Standard Latin character set
Cyrillic
Tilda Sans Light
Online Store
Tilda Sans Medium
Tilda Sans Black
Blog
Landing page
Tilda Sans Light, Tilda Sans Regular, and Tilda Sans Black
A good design
is thought out to
the smallest
Book design is the art of incorporating the content, style, format, design, and sequence of the various components of a book into a coherent whole. In the words of Jan Tschichold, "methods and rules upon which it is impossible to improve, have been developed over centuries. To produce perfect books, these rules have to be brought back to life and applied."
Book design is the art of incorporating the content, style, format, design, and sequence of the various components of a book into a coherent whole. In the words of Jan Tschichold, "methods and rules upon which it is impossible to improve, have been developed over centuries. To produce perfect books, these rules have to be brought back to life and applied."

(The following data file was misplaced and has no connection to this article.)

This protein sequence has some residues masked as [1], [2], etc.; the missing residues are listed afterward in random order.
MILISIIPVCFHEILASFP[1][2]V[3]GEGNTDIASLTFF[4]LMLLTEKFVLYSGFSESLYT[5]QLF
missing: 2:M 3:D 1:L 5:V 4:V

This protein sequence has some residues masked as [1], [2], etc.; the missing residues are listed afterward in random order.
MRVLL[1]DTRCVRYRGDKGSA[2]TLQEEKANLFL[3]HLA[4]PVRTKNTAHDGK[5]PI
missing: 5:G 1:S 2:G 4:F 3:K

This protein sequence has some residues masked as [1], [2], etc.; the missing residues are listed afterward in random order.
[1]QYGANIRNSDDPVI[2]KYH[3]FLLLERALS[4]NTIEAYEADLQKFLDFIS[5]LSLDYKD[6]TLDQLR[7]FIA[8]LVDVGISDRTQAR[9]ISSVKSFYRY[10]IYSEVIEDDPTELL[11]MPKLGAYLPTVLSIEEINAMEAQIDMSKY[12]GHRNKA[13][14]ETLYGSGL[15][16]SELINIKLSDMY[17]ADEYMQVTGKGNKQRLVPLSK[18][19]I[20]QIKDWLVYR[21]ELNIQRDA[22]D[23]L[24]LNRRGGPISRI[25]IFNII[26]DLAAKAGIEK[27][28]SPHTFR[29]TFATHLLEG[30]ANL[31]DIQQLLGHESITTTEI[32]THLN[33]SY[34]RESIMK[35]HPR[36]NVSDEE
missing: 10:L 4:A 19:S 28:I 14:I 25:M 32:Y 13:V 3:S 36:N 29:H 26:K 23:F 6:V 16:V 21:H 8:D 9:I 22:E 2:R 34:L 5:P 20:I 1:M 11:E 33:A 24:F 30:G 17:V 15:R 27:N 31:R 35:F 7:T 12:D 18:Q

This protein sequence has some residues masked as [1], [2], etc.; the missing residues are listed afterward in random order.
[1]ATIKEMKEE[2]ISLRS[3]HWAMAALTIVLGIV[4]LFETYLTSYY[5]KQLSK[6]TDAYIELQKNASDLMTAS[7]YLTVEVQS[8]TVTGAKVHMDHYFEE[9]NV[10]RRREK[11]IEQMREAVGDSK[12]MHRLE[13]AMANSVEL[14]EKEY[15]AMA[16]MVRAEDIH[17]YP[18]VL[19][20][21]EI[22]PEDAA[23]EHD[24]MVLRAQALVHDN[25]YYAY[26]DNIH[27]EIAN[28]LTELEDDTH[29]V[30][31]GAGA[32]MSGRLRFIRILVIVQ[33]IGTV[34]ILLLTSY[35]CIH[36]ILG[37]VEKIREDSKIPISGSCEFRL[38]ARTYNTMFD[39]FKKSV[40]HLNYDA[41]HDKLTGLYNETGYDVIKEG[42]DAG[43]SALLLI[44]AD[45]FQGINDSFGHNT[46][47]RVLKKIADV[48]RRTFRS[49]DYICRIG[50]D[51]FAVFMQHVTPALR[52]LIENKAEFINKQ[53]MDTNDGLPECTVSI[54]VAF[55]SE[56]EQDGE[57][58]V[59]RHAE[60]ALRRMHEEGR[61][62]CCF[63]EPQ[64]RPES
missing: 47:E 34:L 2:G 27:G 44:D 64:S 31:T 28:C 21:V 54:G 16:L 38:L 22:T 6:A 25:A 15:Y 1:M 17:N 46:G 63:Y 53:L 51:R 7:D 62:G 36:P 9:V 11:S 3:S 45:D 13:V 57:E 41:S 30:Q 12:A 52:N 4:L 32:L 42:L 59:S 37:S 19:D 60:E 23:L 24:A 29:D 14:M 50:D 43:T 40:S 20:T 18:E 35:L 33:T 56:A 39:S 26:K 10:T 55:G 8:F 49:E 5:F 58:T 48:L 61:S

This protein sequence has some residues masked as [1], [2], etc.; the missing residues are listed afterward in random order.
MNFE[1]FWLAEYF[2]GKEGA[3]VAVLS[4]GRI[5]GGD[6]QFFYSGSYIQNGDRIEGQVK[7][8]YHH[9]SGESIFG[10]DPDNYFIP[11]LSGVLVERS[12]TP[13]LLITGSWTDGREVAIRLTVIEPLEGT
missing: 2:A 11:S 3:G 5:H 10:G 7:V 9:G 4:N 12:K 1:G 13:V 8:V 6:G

Book design is the art of incorporating the content, style, format, design, and sequence of the various components of a book into a coherent whole. In the words of Jan Tschichold, "methods and rules upon which it is impossible to improve, have been developed over centuries. To produce perfect books, these rules have to be brought back to life and applied."
Tilda Sans Light
Tilda Sans Regular
Tilda Sans Medium
Book design is the art of incorporating the content, style, format, design, and sequence of the various components of a book into a coherent whole. In the words of Jan Tschichold, "methods and rules upon which it is impossible to improve, have been developed over centuries. To produce perfect books, these rules have to be brought back to life and applied."
Book design is the art of incorporating the content, style, format, design, and sequence of the various components of a book into a coherent whole. In the words of Jan Tschichold, "methods and rules upon which it is impossible to improve, have been developed over centuries. To produce perfect books, these rules have to be brought back to life and applied."